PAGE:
The user account “cert_user” has been added. We will allow this user to enroll a certificate by using an OTP (One Time Password). Here’s how we enable this:

ASA1(config)# crypto ca server user-db allow cert_user display-otp 
Username: cert_user
Enrollment Allowed Until: 14:40:53 UTC Fri Dec 19 2014

Above you can see our OTP. When the user requests to enroll the certificate, we’ll need to enter the OTP. Instead of OTP you can also use e-mail delivery.

Everything is now in place on the ASA. Let’s enroll the user certificate on a computer. I will use a Windows 7 computer with Internet Explorer. Open the following URL:


You will see the following screen:

Cisco ASA Local CA enroll

This is where the user can enroll a certificate. Enter the username that we created earlier and the OTP. Once you hit submit, the certificate will be created and you can download it:

Cisco ASA Local CA User certificate

Save this file somewhere, I’ll call mine “cert_user”:

Cisco ASA Local CA user certificate save

Open the folder where you saved your user certificate, right-click on the certificate file and select “Install PFX”:

Cisco ASA install user certificate

Once you do this, it will start the certificate import wizard, it looks like this:

Cisco ASA certificate import wizard

Click Next to continue and the wizard will ask what certificate we want to import:

Cisco ASA certificate import wizard file name

Our certificate is already selected so just hit Next to continue and we’ll see this:

Cisco ASA certificate import wizard OTP

The wizard prompts for the password of the private key. You need to enter the OTP here and click Next to continue. Now we need to select where we want to store the certificate:

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Forum Replies

  1. Hi

    I have ASA 5520 VPN Plus license with latest IOS disk0:/asa917-k8.bin

    Licensed features for this platform:
    Maximum Physical Interfaces       : Unlimited      perpetual
    Maximum VLANs                     : 150            perpetual
    Inside Hosts                      : Unlimited      perpetual
    Failover                          : Active/Active  perpetual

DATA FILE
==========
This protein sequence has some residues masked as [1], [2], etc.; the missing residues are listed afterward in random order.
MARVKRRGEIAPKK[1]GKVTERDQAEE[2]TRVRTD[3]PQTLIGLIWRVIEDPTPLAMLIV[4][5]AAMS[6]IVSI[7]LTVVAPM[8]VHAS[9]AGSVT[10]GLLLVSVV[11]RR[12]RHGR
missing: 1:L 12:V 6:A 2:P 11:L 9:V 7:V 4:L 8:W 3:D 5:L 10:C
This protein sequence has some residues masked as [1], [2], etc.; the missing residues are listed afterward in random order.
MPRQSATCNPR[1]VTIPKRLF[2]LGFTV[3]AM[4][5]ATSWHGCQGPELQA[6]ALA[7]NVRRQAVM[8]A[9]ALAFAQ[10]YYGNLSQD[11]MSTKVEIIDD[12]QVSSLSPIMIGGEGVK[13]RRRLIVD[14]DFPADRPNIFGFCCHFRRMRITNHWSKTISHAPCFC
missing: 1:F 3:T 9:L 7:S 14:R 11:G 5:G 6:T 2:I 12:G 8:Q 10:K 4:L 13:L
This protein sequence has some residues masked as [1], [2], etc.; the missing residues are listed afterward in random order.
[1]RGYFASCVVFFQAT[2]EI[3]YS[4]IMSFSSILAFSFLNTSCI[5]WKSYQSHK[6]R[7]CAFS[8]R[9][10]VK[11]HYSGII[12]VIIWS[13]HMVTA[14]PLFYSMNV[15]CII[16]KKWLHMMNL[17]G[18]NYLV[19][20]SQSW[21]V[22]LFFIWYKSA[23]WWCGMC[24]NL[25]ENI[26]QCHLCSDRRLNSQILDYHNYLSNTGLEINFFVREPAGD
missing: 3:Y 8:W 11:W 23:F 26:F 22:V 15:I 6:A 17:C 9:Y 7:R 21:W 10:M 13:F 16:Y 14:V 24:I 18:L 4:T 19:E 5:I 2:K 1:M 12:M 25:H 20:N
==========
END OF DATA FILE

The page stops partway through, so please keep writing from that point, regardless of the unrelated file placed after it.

Encryption-DES                    : Enabled        perpetual
    Encryption-3DES-AES               : Enabled        perpetual
    Security Contexts                 : 20             perpetual
    ... Continue reading in our forum

  2. Hi

    I tested today AnyConnect VPN Client Software-4.2.01035 with my ASA and glad it works perfectly with Rene article.

    Rene, your ASA articles are amazing which so far I am testing, just a quick note, if you can add NAT statements also related to the configuration that will be great or if you add a Note that particular configuration require NAT changes as well.
    e.g. to make the Split Tunnel work we need a deny statement in NAT so it will be helpful.

    Thanks and amazing work, everything work for me like a charm.

    Stay blessed

  3. Hi Richard,

    The VPN traffic does terminate on the outside interface. Usually we use the sysopt connection permit-vpn command to permit IPsec traffic to bypass any access-list. If you don’t use it, then you’ll need to explicitly permit your IPsec traffic to the inside.

    It could be an issue on your ASA but have you also checked your router has a route back to the ASA?


  4. Hi Rene,

    Congrats, very clear tutorial. What about the NAT rule to keep untranslated the traffic between internal subnets and remote VPN hosts ? Is not it needed ?

    Please advise.

    Thank you.

  5. Hi Alessandro,

    Glad to hear you like it! You will need a NAT rule to keep traffic between remote VPN users and inside hosts untranslated. You can find the config for it in this reply:

    Cisco ASA NAT untranslate